Exposing the flare roots is not an easy task. The soils at the base of the tree are usually very dry and hard, rocks seem to be implanted in the tree's base or roots grow around the rocks. Many roots have been damaged by mowing and weeding equipment. Root rot often occurs on the buried flare roots in garden or landscape beds. There is always the danger of damaging the exposed bark with your digging equipment or tearing into smaller roots that are not suitable for injector tees. Often times,  I am called out to inspect the proud homeowners handy work. I am totally aghast to see the extent of damage cause to the base of the tree. Deep gouges in the bark, where the bark and cambium have been clawed away, exposing large areas of damaged sapwood, roots completely severed or a mangle of exposed roots . It looks as if they were attempting to dig a trench to set a sewer line without any thought or concern for the damage caused to the tree. Enraged, I bite my tongue, and explain the careful rules to excavate and to watch for the various unseen pitfalls they may run up against. Excavate the soils slowly, carefully as if you were doing and archeological dig, minimizing the damage and not like your are trying to hack the tree down with a hoe. The archeological dig concept reflects the quality of the excavation and is the critical process in proper preparation for injection. The time and quality of your work will minimize the damage as root injury is the beginning of the disease and decay process. Severe damage is two fold, the effect on the tree and leakage during the injection process. Oh ! The abuse that trees must endure through the efforts of love. Not to mention the trauma that, I have suffered for the sake of the tree.
 
The bark is usually just millimeters thick under the soil line on the flare roots or root collar zone. Wounds created in the flare root area, close more rapidly in comparison to wounds above the flare root area where the bark may be much thicker. This may appear to be true however, the healing process is the same whether it is above or below the flare roots. Where the bark is only a couple of millimeters thick, callus tissue will completely cover over the drill portal. Understand, when the bark is 5-6 mils thick or more, callus tissue will not fill the drill hole portion of the bark and will give the appearance that the wound has not completely healed properly. (The bark is dead tissue)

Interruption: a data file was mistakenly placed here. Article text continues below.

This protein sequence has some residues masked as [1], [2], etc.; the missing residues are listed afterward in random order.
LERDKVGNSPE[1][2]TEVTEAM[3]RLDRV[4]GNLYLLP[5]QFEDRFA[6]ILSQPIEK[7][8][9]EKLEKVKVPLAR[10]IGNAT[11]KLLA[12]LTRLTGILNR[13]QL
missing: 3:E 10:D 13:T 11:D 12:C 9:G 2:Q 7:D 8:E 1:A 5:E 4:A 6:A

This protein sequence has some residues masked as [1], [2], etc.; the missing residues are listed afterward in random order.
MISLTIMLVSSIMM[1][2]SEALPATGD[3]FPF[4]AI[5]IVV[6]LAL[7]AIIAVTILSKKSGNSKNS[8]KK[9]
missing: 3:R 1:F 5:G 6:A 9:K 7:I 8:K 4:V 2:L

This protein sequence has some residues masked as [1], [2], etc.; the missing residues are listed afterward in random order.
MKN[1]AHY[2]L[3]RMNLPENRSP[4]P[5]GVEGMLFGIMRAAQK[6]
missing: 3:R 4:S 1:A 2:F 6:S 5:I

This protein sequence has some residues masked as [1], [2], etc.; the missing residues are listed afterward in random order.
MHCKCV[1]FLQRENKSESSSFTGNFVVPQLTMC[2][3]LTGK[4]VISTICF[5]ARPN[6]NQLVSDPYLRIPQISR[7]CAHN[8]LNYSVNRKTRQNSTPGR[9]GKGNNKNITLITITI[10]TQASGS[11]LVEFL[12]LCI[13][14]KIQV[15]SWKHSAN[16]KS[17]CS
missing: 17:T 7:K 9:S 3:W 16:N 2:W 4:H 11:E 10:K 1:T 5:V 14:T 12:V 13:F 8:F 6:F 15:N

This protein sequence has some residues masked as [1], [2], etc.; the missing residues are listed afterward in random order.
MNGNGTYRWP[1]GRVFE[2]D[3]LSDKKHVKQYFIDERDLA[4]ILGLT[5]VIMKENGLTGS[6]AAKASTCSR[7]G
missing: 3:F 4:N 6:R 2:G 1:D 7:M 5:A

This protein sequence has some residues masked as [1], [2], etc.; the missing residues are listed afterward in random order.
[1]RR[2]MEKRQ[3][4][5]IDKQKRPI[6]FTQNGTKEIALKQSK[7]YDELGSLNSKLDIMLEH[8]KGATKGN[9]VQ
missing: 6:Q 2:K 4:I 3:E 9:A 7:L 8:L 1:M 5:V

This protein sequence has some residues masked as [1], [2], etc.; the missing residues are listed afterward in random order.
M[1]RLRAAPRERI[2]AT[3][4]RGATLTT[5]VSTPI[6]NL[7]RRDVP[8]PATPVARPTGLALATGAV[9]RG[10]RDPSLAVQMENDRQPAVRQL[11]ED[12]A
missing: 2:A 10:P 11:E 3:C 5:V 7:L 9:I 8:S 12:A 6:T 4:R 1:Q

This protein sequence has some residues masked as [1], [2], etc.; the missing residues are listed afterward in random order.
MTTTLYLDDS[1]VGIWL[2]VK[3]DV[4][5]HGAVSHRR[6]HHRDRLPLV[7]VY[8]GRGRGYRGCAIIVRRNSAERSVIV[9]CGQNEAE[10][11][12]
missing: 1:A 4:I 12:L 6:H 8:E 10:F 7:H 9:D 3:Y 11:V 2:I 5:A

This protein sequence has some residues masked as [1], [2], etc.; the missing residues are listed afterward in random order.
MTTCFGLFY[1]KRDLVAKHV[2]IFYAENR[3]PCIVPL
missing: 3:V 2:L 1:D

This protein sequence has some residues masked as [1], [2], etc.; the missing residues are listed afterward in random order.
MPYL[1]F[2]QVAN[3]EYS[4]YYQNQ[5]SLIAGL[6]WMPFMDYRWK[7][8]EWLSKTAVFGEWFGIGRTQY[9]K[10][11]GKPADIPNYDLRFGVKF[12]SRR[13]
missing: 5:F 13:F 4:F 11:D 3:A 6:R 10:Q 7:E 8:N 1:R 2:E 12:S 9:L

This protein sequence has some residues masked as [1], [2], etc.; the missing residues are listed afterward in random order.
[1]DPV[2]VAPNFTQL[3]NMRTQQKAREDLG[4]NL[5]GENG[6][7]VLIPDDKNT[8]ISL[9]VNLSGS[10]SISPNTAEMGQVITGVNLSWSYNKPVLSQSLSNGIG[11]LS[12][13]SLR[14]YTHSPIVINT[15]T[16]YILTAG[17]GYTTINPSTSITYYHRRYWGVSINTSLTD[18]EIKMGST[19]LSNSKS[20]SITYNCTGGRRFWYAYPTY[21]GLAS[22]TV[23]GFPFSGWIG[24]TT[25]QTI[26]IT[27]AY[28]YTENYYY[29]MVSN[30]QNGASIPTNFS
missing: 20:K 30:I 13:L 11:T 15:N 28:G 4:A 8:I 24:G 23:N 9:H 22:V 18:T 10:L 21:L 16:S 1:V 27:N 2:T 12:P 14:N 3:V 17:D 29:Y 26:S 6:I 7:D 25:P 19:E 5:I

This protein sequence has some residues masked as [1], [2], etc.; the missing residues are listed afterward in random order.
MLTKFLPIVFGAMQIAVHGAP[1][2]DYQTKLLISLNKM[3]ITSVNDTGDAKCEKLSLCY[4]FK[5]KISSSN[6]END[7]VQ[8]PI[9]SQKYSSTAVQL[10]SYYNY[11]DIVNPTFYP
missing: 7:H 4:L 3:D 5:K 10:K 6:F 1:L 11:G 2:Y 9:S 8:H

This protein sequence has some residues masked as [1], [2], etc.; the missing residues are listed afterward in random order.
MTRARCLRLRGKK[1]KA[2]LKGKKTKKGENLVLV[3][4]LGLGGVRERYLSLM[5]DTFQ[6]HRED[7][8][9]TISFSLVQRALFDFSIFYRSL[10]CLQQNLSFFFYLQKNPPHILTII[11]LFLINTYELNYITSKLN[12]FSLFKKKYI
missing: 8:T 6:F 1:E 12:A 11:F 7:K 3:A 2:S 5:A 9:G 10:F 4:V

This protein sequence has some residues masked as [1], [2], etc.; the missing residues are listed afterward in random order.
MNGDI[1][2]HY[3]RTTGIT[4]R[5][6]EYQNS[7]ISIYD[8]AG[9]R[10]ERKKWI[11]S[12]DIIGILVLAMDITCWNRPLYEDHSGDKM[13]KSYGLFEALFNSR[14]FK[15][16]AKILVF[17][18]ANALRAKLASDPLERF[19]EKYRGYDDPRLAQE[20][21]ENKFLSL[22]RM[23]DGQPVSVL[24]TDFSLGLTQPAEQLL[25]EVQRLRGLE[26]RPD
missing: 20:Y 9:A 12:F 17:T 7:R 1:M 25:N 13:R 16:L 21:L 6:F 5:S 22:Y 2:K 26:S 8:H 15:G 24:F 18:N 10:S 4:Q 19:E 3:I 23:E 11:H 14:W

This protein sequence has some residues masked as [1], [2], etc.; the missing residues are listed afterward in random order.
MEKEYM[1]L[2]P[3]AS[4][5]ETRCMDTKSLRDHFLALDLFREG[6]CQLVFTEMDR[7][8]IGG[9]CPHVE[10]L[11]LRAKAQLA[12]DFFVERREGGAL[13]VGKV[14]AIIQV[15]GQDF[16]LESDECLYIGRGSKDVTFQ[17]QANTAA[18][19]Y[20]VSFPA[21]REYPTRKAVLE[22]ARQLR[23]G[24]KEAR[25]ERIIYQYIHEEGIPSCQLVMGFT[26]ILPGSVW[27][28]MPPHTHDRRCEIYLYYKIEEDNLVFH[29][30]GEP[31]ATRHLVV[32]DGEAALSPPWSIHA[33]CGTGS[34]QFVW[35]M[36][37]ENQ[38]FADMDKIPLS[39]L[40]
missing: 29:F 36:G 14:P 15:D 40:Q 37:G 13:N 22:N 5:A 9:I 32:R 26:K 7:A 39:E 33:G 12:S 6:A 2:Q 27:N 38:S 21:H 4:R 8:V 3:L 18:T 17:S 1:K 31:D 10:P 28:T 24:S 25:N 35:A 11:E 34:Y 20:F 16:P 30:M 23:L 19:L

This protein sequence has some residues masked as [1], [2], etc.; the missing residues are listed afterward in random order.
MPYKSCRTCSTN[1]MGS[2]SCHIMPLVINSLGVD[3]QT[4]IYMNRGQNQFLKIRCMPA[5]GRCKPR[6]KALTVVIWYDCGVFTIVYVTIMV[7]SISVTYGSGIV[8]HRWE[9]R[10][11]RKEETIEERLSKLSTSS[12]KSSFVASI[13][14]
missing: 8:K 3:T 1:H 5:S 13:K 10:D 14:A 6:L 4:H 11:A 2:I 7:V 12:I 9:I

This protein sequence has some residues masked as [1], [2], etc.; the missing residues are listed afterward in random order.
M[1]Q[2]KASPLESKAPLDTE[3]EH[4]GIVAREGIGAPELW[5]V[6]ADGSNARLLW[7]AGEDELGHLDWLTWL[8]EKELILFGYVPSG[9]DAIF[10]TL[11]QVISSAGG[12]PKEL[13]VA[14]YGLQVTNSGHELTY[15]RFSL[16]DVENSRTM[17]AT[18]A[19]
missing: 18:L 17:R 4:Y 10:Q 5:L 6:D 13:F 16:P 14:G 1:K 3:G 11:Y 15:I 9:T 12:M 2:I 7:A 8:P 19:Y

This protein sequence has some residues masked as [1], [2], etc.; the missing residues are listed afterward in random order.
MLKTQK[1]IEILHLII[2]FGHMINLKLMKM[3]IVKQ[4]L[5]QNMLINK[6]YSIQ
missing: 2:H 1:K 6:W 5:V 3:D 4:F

Flare Roots: The correct location of  the root flare is the portion to the tree where the trunk widens at the base as it transitions to the root system and otherwise known as the stump. Starting at the base trunk of the tree are the structural roots. They are large woody roots that extend from the base of the stump or root flare and continue on to the transport and feeder roots.  They provide the structural support for the tree. Structural roots also transport water and nutrients up the tree as well as carbohydrates down to the roots. Because of there size and importance to the tree damage to these roots should be avoided if possible. Trees with large root flares is the perfect tree scenario, however not every tree has the perfect flare roots. Mother nature does not always create perfection and man intervenes by damaging these root flares with equipment or burying them several inches below the proper grade level through construction or landscape practices (See Fig. 1 - 4)
 
 

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 Fig. 1-4 - These photos are examples of trees with excellent flare roots, Extra water is flushed through the lines to  ensure complete Kestrel uptake.  Following the injection process, the tees and harness are removed washed in a Clorox solution and  dirt is filled back around the tree to cover the wounds wherever possible.             Photos: Jim Rediker. 
 
The root flare occurs at the natural grade of the soil. It is of critical importance that this level be maintained. The addition of soil around the base of a tree is extremely damaging as trunk tissue deteriorates slowly when in constant contact with soil and soil moisture. The critical tissue damaged is the phloem which is responsible for the distribution of food energy manufactured in the leaves. As the phloem deteriorates, the tree looses its ability to utilize food energy for growth. The result is a tree with poor growth, die-back, and eventually, death. The problem is easy to diagnose. Examine the base of the tree. If there is no obvious widening as the trunk enters the ground, then the tree is not at its natural grade. You would developed untold foot problems, if you wore rubber boots all day.